Quintín Paredes y Babila (September 9, 1884 – January 30, 1973) was a Filipino lawyer, politician, and statesman. He served as the first Resident Commissioner to represent the Philippines after it became a commonwealth of the United States, from 1936 to 1938.
Born in Bangued in the Spanish Philippines’ Abra Province, he attended his father’s school until he was about 11 years old, at which point he began studying at a satellite campus of the University of Santo Tomas and later at the Colegio de la Purissima Concepción in the coastal city of Vigan. After the Spanish-American War, Paredes served as deputy treasurer of Abra, collecting taxes from all corners of the province. He eventually moved to Manila and studied law under the direction of another of his brothers, Isidro. In 1908 Paredes joined the solicitor general’s office in Manila as a prosecuting attorney and rapidly rose to the solicitor general post in 1917. The very next year, Paredes accepted the job as attorney general, becoming the Philippines’ top lawyer. Within two years, he became secretary of justice in the cabinet of Governor General Francis Burton Harrison. President Woodrow Wilson nominated Paredes to serve as an associate justice on the Philippine supreme court, but Wilson’s administration ended before the confirmation went through. Paredes also served as an officer in the Philippine national guard during the mobilization for World War I.
After 13 years as an attorney for the government, Paredes resigned as secretary of justice ahead of the administration change in Manila and formed his own law firm in 1921. In 1925, after four years of private practice, he was elected to the Philippine House of Representatives to represent the Abra's at-large congressional district in 1925. Re-elected in 1928, 1931, and 1934, he would serve as Speaker pro tempore of the House of Representatives from 1929 to 1931, and as the Speaker itself from 1933 till 1935. In 1935 he was elected as a member of the Philippine Assembly but he resigned to serve as the Philippines' Resident Commissioner.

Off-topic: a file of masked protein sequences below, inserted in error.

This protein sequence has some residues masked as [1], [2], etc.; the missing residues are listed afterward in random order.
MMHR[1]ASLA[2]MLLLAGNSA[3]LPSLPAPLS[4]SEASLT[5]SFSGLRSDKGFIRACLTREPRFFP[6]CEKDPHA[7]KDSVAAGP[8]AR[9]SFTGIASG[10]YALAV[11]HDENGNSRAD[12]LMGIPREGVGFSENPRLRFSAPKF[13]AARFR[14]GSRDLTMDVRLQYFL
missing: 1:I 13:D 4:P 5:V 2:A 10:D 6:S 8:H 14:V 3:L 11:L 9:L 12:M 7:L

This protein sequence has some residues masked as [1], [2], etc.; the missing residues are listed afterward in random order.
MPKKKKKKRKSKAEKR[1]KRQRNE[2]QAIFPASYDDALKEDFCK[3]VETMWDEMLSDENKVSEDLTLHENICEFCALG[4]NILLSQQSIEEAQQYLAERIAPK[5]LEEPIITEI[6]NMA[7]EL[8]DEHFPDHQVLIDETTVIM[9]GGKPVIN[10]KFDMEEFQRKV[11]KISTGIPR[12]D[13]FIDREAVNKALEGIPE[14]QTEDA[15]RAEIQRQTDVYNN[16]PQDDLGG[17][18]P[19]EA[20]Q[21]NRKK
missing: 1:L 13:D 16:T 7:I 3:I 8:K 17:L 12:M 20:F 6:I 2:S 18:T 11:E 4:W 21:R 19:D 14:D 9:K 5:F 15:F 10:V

As Resident Commissioner, Paredes focused on two main objectives. First, he remained committed to revising the tariff rates in the Tydings–McDuffie Act, fearing the restrictions in Tydings–McDuffie would “breed discontent and unrest, and perhaps disorder in the islands.”. Secondly, he sought to convince Congress to protect a nearly $24 million line of credit at the Treasury Department after a reserve fund the Philippines stored with the United States missed out on an easy chance to gain in value with the gold standard. Desiring to return to the Philippines, he resigned from the House on September 29, 1938.
Once back in the Philippines, Paredes reclaimed his seat as a representative of the Abra Province, serving as floor leader in the assembly. He later won election to the Philippine senate, serving from 1941 to 1945. With the outbreak of World War II, Paredes did not flee the islands, but served in the Japanese occupation government as a commissioner of public works and as secretary of justice. In the spring of 1945, U.S. military forces arrested Paredes, and the commonwealth government later charged him with 21 counts of treason as an active collaborator. Despite these accusations, voters elected Paredes, who was out on bail, to the Philippine house a month later in 1946. After courts acquitted him in 1948, Paredes returned to serve in the Philippine legislature throughout the 1950s. In 1952 the Philippine senate elected him as its president. He also resumed his law practice and was later president of a bank. He died in Manila on January 30, 1973.